Bruce Millington does an excellent Pontius Pilate impression in attacking Andy Homer and whitewashing brokers, with the same degree of justification that Pilate had (Letters, 15 May, Insurance Times).
None of us in insurance can absolve ourselves of blame for the current state of the market and the management of insurers are far from innocent, but their quest for growth is only part of the equation.
It is simplistic and absolutely typical in my experience of brokers to say that insurers set the prices so it's their fault. Where was broker support for the FOC and the AOA in their attempts to ensure that a strong and stable market existed for the future good of all?
Look back over time if you want to assess whether these bodies were profiteering cartels. In fact, they collapsed under the weight of the pressure of brokers placing business elsewhere for higher commission and cheaper premiums, under allegations of market fixing etc. Nothing has changed since then
If Millington likes to demonstrate that he has supported insurers in their attempts to get premiums to economic levels and has placed or kept business with them in the long term interest of the market and preferred to lose it to other brokers rather than place the business at uneconomic terms then we will know we are in the presence of a unique individual in the broking fraternity.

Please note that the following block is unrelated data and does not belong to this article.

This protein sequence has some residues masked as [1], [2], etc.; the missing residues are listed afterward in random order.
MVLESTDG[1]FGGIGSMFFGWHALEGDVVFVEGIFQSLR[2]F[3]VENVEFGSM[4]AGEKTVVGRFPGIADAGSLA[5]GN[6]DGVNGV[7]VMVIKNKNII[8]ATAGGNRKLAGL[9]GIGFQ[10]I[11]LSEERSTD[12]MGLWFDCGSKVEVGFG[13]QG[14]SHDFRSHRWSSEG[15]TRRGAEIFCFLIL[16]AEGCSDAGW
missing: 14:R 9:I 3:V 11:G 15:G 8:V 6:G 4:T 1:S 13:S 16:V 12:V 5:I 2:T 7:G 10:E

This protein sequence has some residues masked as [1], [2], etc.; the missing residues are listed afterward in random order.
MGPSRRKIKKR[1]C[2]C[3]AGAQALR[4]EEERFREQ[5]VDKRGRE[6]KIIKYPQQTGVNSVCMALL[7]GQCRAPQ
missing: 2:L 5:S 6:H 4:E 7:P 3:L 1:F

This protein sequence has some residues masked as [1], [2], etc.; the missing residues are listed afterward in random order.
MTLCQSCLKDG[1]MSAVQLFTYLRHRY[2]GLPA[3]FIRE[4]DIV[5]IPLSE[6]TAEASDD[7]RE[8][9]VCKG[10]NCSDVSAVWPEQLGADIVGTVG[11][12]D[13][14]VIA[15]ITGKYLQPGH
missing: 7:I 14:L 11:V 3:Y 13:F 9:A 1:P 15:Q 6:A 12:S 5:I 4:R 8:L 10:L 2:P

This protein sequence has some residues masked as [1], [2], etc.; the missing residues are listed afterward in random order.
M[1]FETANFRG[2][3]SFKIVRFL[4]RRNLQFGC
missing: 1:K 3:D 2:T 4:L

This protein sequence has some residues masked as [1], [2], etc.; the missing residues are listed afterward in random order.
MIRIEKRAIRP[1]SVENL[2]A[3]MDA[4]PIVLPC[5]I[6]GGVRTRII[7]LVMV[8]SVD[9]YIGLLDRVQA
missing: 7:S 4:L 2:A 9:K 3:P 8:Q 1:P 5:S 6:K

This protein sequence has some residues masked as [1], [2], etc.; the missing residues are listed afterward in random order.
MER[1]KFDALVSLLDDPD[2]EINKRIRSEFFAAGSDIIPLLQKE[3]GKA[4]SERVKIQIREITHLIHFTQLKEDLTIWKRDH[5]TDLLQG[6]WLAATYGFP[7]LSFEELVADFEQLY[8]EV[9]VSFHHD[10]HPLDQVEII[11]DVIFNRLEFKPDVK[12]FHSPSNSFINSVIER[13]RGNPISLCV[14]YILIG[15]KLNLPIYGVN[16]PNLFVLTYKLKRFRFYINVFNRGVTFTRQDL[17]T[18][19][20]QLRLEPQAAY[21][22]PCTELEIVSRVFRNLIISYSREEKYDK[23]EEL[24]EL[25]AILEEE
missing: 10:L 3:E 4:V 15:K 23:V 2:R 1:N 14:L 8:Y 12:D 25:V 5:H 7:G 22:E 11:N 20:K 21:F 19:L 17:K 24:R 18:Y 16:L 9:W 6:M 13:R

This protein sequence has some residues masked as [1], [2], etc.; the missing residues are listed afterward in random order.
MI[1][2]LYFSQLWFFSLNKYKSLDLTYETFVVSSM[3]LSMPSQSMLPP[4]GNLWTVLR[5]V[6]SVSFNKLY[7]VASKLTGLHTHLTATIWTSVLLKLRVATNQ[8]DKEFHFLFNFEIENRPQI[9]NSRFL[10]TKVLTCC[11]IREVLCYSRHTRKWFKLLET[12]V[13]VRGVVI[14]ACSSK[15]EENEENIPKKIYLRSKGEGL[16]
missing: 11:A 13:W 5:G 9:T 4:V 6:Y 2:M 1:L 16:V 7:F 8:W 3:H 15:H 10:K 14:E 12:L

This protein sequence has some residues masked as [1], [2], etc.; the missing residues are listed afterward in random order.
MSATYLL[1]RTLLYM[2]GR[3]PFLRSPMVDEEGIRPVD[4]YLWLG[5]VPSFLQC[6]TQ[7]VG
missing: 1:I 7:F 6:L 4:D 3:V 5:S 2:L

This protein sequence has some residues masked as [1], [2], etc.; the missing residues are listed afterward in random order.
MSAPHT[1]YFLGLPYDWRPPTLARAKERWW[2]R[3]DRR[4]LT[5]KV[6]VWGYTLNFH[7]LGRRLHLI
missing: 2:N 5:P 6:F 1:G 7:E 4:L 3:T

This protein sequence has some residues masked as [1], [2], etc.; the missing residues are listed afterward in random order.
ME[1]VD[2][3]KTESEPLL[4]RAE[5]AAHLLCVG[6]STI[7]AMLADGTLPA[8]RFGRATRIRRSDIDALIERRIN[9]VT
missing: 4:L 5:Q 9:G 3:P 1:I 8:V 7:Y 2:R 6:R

The fact is that markets behave in the way they do as a result of a very complex set of interactions between us all. All that has happened is that supply and demand laws have again asserted themselves. Whose fault is that?
If Millington had advised his clients that the premiums they were enjoying were uneconomic, unsustainable and they should run their lives and businesses in a manner that anticipated these levels of premium, he could look them in the eye and be upbeat about the bonanza of the past at insurers' expense rather than gloomy about the present and scathing about the future.
Of course he didn't and of course he can't. But, if he doesn't realise the part that he and his colleagues have played, he will continue to fuel the roller coaster of general insurance, just as surely as will the growth-hungry chief executives of insurance companies.
Keep it up Andy
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